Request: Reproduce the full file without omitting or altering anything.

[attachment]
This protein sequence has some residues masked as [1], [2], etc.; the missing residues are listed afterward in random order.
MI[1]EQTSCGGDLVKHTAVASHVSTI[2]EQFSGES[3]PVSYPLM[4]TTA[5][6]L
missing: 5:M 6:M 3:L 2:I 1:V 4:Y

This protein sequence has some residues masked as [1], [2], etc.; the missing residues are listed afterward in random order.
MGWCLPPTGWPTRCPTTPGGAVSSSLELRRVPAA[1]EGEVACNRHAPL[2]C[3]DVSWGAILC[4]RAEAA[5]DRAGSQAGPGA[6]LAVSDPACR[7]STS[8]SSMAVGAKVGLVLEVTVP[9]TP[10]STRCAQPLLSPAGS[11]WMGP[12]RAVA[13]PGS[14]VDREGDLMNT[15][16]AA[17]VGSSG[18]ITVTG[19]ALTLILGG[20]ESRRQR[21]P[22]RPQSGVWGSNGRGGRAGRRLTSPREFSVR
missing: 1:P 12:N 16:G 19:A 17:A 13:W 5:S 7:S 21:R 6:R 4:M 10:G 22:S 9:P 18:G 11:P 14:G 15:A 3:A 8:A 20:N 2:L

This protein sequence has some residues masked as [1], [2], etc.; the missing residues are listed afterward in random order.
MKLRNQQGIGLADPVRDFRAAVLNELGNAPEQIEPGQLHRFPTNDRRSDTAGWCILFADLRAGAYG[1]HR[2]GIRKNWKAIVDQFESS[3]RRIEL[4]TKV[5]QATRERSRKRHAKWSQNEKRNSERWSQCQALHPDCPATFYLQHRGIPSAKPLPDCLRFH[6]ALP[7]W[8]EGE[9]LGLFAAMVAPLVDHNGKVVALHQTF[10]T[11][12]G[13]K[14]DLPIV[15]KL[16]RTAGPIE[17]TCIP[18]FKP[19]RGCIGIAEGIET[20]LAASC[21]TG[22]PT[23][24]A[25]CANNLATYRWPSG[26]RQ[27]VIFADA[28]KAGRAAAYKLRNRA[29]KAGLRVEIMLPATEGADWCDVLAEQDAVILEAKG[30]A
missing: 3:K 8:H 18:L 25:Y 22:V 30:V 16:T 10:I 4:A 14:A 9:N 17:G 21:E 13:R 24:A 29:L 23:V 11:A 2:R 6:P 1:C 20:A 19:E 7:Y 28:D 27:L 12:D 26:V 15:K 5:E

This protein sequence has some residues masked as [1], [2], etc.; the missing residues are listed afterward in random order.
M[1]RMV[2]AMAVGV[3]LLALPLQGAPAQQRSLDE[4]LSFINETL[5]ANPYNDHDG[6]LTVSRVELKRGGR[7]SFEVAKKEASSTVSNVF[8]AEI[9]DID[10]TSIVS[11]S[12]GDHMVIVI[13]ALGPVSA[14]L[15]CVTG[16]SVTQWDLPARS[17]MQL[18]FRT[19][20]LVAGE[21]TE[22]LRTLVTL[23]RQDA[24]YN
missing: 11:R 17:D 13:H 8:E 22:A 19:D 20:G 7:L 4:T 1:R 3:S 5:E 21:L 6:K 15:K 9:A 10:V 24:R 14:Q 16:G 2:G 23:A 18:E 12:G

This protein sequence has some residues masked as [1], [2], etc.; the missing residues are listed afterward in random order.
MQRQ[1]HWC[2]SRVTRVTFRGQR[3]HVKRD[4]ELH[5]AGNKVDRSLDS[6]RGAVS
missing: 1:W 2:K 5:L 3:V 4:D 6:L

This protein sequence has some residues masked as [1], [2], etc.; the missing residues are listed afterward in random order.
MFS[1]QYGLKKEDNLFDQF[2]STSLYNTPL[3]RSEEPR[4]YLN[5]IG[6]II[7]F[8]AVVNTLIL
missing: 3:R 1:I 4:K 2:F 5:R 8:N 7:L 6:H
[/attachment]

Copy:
This protein sequence has some residues masked as [1], [2], etc.; the missing residues are listed afterward in random order.
MI[1]EQTSCGGDLVKHTAVASHVSTI[2]EQFSGES[3]PVSYPLM[4]TTA[5][6]L
missing: 5:M 6:M 3:L 2:I 1:V 4:Y

This protein sequence has some residues masked as [1], [2], etc.; the missing residues are listed afterward in random order.
MGWCLPPTGWPTRCPTTPGGAVSSSLELRRVPAA[1]EGEVACNRHAPL[2]C[3]DVSWGAILC[4]RAEAA[5]DRAGSQAGPGA[6]LAVSDPACR[7]STS[8]SSMAVGAKVGLVLEVTVP[9]TP[10]STRCAQPLLSPAGS[11]WMGP[12]RAVA[13]PGS[14]VDREGDLMNT[15][16]AA[17]VGSSG[18]ITVTG[19]ALTLILGG[20]ESRRQR[21]P[22]RPQSGVWGSNGRGGRAGRRLTSPREFSVR
missing: 1:P 12:N 16:G 19:A 17:A 13:W 5:S 7:S 21:R 6:R 4:M 10:G 22:S 9:P 18:G 11:P 14:G 15:A 3:A 8:A 20:N 2:L

This protein sequence has some residues masked as [1], [2], etc.; the missing residues are listed afterward in random order.
MKLRNQQGIGLADPVRDFRAAVLNELGNAPEQIEPGQLHRFPTNDRRSDTAGWCILFADLRAGAYG[1]HR[2]GIRKNWKAIVDQFESS[3]RRIEL[4]TKV[5]QATRERSRKRHAKWSQNEKRNSERWSQCQALHPDCPATFYLQHRGIPSAKPLPDCLRFH[6]ALP[7]W[8]EGE[9]LGLFAAMVAPLVDHNGKVVALHQTF[10]T[11][12]G[13]K[14]DLPIV[15]KL[16]RTAGPIE[17]TCIP[18]FKP[19]RGCIGIAEGIET[20]LAASC[21]TG[22]PT[23][24]A[25]CANNLATYRWPSG[26]RQ[27]VIFADA[28]KAGRAAAYKLRNRA[29]KAGLRVEIMLPATEGADWCDVLAEQDAVILEAKG[30]A
missing: 3:K 8:H 18:L 25:Y 22:V 30:V 16:T 10:I 4:A 14:A 9:N 17:G 21:E 13:R 24:A 29:L 23:V 11:A 2:R 6:P 1:C 20:A 19:E 7:Y 28:D 27:L 12:D 26:V 15:K 5:E

This protein sequence has some residues masked as [1], [2], etc.; the missing residues are listed afterward in random order.
M[1]RMV[2]AMAVGV[3]LLALPLQGAPAQQRSLDE[4]LSFINETL[5]ANPYNDHDG[6]LTVSRVELKRGGR[7]SFEVAKKEASSTVSNVF[8]AEI[9]DID[10]TSIVS[11]S[12]GDHMVIVI[13]ALGPVSA[14]L[15]CVTG[16]SVTQWDLPARS[17]MQL[18]FRT[19][20]LVAGE[21]TE[22]LRTLVTL[23]RQDA[24]YN
missing: 11:R 17:D 13:H 8:E 22:A 19:D 20:G 7:L 4:T 1:R 3:S 5:E 21:L 6:K 15:K 9:A 10:V 24:R 14:Q 16:G 2:G 23:A 18:E 12:G

This protein sequence has some residues masked as [1], [2], etc.; the missing residues are listed afterward in random order.
MQRQ[1]HWC[2]SRVTRVTFRGQR[3]HVKRD[4]ELH[5]AGNKVDRSLDS[6]RGAVS
missing: 1:W 2:K 5:L 3:V 4:D 6:L

This protein sequence has some residues masked as [1], [2], etc.; the missing residues are listed afterward in random order.
MFS[1]QYGLKKEDNLFDQF[2]STSLYNTPL[3]RSEEPR[4]YLN[5]IG[6]II[7]F[8]AVVNTLIL
missing: 3:R 1:I 4:K 2:F 5:R 8:N 7:L 6:H